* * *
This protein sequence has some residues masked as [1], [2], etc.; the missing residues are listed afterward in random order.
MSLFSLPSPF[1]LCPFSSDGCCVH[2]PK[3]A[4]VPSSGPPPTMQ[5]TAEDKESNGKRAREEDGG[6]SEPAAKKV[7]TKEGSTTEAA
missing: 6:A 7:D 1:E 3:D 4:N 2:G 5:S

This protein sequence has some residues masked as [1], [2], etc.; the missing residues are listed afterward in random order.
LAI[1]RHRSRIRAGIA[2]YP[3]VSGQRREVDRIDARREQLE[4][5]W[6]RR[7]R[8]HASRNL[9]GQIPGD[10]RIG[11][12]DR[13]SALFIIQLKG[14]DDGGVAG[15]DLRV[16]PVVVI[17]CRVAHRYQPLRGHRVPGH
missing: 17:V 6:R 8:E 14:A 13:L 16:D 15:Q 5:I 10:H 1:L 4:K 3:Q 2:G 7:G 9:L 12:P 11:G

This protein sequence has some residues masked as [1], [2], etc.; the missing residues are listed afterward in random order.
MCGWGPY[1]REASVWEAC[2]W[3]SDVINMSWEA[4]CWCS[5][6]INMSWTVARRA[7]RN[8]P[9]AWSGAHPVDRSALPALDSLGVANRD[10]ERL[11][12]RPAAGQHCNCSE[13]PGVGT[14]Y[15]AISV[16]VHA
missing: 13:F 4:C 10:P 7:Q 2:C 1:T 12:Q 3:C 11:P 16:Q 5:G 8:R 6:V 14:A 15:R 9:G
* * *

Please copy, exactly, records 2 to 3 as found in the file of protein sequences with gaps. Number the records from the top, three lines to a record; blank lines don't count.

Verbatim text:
This protein sequence has some residues masked as [1], [2], etc.; the missing residues are listed afterward in random order.
LAI[1]RHRSRIRAGIA[2]YP[3]VSGQRREVDRIDARREQLE[4][5]W[6]RR[7]R[8]HASRNL[9]GQIPGD[10]RIG[11][12]DR[13]SALFIIQLKG[14]DDGGVAG[15]DLRV[16]PVVVI[17]CRVAHRYQPLRGHRVPGH
missing: 17:V 6:R 8:E 14:A 13:L 16:D 15:Q 5:I 10:H 1:L 4:K 3:Q 2:G 7:G 9:L 12:P 11:G

This protein sequence has some residues masked as [1], [2], etc.; the missing residues are listed afterward in random order.
MCGWGPY[1]REASVWEAC[2]W[3]SDVINMSWEA[4]CWCS[5][6]INMSWTVARRA[7]RN[8]P[9]AWSGAHPVDRSALPALDSLGVANRD[10]ERL[11][12]RPAAGQHCNCSE[13]PGVGT[14]Y[15]AISV[16]VHA
missing: 13:F 4:C 10:P 7:Q 2:C 1:T 12:Q 3:C 11:P 16:Q 5:G 8:R 6:V 14:A 15:R 9:G